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Lavington Court (2)
From SN Guides
Court Line used the name Lavington Court for two ships.
Participation in WW2 Convoys
The data in the following table has been extracted from External Resource #4 which indicates that Lavington Court (2) participated in 18 convoys and met her end on the last of these.
According to External resource #5, Lavington Court (2) was in convoy OS/34 when she was attached by German submarine U-564 Captained by Reinhard Suhren at position 42.38N, 25.28W. Of the complement of 48 there were 7 dead and 41 survivors. She was carrying a cargo of 6000 tons of government stores, including 2 naval launches as deck cargo on a route from Leith - Oban (11 Jul) - Capetown - Middle East.
“At 02.30 hours on 19 Jul, 1942, U-564 attacked the convoy OS-34 about 200 miles north of the Azores and observed four detonations between 1 minute 15 seconds and 1 minute 27 seconds after firing. Suhren thought that he had hit four ships. However, only the Empire Hawksbill and Lavington Court were hit at this time. There were probably two hits each on the two ships.” “Five crew members, one gunner and one passenger (military personnel) from the Lavington Court (Master John William Sutherland) were lost. The ship was taken in tow, but foundered on 1 August southwest of Ireland in 49°40N/18°04W. The master, 33 crew members, five gunners and two passengers were picked up by the British sloop HMS Wellington (L 65) (LtCdr F.R. Segrave) and landed at Londonderry.”
Roll of Honour
The table below lists the merchant seamen who lost their lives: their names are on panel 64 of the memorial at Tower Hill.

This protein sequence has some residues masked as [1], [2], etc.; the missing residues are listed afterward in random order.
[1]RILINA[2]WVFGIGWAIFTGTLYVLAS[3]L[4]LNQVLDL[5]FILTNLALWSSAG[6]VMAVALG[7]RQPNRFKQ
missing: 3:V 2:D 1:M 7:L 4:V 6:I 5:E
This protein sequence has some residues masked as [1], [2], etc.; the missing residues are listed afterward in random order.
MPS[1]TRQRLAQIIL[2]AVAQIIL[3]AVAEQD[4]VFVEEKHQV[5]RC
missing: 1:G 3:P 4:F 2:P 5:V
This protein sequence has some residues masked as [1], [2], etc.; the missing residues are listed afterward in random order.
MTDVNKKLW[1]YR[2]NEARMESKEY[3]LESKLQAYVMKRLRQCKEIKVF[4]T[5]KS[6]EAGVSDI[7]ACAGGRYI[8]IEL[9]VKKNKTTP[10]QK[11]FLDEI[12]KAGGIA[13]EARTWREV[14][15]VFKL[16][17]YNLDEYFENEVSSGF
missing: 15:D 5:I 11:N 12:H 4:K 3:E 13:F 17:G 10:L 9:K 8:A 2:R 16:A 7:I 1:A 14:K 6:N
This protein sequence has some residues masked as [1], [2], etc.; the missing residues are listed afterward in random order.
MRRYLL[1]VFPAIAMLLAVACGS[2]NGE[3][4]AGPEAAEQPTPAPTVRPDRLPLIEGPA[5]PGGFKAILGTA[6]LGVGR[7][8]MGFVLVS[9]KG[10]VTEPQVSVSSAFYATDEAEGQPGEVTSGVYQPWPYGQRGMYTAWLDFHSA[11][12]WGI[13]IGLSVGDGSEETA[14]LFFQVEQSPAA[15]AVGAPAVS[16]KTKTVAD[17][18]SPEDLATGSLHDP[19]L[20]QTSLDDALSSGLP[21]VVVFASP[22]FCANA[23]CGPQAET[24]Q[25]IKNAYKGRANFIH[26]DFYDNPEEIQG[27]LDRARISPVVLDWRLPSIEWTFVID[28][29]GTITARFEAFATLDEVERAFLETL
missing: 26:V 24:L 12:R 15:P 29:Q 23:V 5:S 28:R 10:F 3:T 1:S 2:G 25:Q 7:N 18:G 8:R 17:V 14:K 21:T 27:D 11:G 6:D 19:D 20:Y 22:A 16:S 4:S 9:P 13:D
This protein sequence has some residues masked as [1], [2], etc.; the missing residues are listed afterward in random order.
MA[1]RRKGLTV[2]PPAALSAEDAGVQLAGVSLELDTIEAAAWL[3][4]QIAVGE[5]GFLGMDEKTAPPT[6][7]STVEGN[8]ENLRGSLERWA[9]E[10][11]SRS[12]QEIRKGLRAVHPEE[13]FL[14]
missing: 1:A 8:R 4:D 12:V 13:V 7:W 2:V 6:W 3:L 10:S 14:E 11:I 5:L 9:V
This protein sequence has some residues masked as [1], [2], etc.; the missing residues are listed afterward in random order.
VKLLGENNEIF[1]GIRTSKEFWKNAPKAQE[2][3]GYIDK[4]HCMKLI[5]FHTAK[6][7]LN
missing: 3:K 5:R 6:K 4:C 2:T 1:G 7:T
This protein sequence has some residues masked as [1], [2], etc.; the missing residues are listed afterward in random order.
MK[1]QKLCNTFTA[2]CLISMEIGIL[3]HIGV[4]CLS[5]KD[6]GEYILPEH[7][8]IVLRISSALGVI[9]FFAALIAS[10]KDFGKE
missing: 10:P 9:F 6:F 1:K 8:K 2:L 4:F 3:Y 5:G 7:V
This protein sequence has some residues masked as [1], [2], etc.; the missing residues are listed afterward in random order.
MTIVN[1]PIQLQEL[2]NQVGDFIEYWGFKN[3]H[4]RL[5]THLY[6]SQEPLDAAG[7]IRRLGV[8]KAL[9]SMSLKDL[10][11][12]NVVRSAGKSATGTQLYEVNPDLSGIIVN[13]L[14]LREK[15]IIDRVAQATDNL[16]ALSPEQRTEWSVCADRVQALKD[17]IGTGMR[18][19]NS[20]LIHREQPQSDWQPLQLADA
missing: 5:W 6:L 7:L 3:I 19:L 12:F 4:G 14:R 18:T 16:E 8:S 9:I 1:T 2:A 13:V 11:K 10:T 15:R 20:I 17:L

The names of the DEMS gunner and military passenger are not known but will be added if anyone can supply them - see Home Page for contact details.
According to External resource #6, U-564 was very successful and in its service life of just over 2 years sunk 18 merchant ships totalling 95,544 GRT, sunk 1 warship of 900 tons and damaged 4 merchant ships totalling 28,907 GRT.
She was herself sunk at 1730hrs on 14 June, 1943 north-west of Cape Ortegal, Spain, in position 44.17N, 10.25W, by depth charges from a British Whitley aircraft (10 OTU/G). There were 28 dead and 18 survivors.
“At 14.39 hours, two inbound boats were spotted by the Whitley in the Bay of Biscay and shadowed. U-564 was unable to dive after an air attack the day before and was escorted back to France by U-185. At 16.45 hours, the fuel of the aircraft was running low and the pilot decided to attack U-564. Both boats opened fire and hit the bomber, but its depth charges caused more damages on the boat and she sank at 17.30 hours. The hydraulics and the starboard engine of the Whitley were damaged, so the crew was forced to ditch and ended up as German prisoners after being picked up by a French trawler.”
To date no photo of this ship has been identified.